The leak can occur if a healthcare provider doesn’t install a CO2 canister in the correct way. In some cases, the gasket that connects the CO2 canister to the anesthesia delivery system can become misaligned. In most cases, a CO2 leak should be noticed during startup testing of the unit.
According to information released by the company, the A5 and A3 anesthesia systems can still be used safely. However, customers must confirm that the canister gasket is properly installed before use of the device.
Affected gaskets were shipped between May 21st of 2011 and July 15th of 2012. Shipments of the affected gasket canisters went to the United States, Australia and Latin America. The company initially warned customers about the recall by postal mail in August of this year. To date, the faulty gasket has been replaced on approximately 70 percent of all units.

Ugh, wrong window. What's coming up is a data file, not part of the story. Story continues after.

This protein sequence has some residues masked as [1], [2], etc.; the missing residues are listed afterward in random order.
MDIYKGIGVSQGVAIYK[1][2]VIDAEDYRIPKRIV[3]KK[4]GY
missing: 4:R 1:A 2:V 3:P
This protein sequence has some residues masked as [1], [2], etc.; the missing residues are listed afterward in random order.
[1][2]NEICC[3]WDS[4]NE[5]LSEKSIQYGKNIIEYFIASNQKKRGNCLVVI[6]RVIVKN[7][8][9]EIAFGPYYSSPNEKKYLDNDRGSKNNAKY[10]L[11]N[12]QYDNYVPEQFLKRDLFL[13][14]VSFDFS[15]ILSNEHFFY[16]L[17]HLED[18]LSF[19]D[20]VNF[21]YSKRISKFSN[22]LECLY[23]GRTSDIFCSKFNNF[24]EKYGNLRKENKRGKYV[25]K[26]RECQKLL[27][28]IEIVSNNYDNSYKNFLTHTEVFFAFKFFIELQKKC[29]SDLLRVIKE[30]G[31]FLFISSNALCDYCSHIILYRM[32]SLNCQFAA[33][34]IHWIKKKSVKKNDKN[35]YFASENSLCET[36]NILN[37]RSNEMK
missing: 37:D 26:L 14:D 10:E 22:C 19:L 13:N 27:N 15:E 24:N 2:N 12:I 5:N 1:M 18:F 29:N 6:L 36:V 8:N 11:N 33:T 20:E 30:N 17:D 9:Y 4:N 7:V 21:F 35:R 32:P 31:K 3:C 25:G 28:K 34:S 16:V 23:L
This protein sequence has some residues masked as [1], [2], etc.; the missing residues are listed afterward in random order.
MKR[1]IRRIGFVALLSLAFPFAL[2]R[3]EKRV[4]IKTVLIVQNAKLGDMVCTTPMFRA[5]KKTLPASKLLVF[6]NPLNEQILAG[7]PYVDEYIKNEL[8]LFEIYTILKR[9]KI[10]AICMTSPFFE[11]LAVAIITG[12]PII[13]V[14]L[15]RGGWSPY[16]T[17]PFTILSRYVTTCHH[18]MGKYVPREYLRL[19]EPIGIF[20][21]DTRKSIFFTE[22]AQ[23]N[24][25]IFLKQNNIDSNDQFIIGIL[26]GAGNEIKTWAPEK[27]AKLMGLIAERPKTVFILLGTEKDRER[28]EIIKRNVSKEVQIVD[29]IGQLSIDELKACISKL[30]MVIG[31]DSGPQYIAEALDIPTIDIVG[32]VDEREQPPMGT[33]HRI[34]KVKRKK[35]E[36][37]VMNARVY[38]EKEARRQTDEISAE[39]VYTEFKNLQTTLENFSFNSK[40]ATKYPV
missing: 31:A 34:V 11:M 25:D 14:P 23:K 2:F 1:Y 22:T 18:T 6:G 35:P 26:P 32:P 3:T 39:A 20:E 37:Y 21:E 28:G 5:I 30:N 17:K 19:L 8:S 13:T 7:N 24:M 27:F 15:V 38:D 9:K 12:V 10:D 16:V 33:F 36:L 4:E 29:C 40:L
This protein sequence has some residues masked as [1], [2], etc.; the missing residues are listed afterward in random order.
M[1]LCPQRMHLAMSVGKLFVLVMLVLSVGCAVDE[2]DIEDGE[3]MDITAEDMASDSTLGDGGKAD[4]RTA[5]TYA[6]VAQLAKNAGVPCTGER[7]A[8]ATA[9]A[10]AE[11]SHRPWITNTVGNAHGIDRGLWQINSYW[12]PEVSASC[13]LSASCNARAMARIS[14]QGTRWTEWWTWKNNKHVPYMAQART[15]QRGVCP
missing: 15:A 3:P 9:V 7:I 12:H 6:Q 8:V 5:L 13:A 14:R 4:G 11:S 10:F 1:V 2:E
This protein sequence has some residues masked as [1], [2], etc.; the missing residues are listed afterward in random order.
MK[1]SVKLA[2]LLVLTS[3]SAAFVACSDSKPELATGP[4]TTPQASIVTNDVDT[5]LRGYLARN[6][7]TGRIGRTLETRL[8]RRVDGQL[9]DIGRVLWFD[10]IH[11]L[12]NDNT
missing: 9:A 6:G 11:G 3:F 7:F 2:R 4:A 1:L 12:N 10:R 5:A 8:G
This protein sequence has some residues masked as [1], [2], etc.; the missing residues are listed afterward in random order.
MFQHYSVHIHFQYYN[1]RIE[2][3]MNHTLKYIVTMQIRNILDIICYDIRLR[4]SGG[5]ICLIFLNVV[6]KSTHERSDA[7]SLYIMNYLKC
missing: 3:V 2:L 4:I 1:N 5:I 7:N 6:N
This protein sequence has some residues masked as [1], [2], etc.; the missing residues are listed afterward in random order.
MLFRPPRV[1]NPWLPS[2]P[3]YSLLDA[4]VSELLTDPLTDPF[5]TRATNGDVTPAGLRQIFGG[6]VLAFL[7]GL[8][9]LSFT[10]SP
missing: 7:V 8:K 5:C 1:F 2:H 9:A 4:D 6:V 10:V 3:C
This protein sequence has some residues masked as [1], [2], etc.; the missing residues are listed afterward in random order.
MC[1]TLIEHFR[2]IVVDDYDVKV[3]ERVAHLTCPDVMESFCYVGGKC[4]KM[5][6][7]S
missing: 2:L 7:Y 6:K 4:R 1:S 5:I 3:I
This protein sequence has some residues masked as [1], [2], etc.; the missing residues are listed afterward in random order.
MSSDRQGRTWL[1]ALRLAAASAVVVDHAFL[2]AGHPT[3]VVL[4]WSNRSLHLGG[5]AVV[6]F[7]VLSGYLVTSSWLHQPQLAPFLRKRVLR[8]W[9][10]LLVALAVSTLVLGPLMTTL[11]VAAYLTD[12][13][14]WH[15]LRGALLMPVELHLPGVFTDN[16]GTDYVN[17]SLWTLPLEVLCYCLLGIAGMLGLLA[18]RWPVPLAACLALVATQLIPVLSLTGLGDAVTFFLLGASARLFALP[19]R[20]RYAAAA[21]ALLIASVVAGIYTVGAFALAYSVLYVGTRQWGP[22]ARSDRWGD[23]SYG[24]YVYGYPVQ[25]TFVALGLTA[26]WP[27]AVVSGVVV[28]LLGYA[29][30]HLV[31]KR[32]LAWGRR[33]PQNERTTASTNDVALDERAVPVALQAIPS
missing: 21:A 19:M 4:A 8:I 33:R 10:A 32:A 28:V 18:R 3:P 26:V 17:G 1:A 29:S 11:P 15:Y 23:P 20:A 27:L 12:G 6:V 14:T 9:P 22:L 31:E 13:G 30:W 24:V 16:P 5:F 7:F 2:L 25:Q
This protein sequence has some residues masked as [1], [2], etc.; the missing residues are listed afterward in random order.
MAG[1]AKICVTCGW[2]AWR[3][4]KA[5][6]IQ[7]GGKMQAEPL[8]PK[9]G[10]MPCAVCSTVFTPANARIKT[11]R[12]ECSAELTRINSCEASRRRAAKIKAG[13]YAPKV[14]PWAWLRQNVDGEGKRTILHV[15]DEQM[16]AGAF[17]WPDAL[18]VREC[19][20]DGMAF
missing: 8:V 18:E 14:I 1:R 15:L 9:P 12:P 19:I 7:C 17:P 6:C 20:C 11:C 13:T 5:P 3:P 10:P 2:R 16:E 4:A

- Additive Manufacturing 101: How the Future of Product Development and Manufacturing is Changing - Video
- Microfluidics—A Powerful Technology for Diagnostic and Medical Product Development - Video
- Going Beyond Colour Matching . - Video
- Metal Injection Molding(MIM) for Precision metal components manufacturing - Supplier Resource
- Usage Temperatures of Piezoceramic Materials - Supplier Resource
- Breaking the Rules – Design Ideation and Innovation - Supplier Resource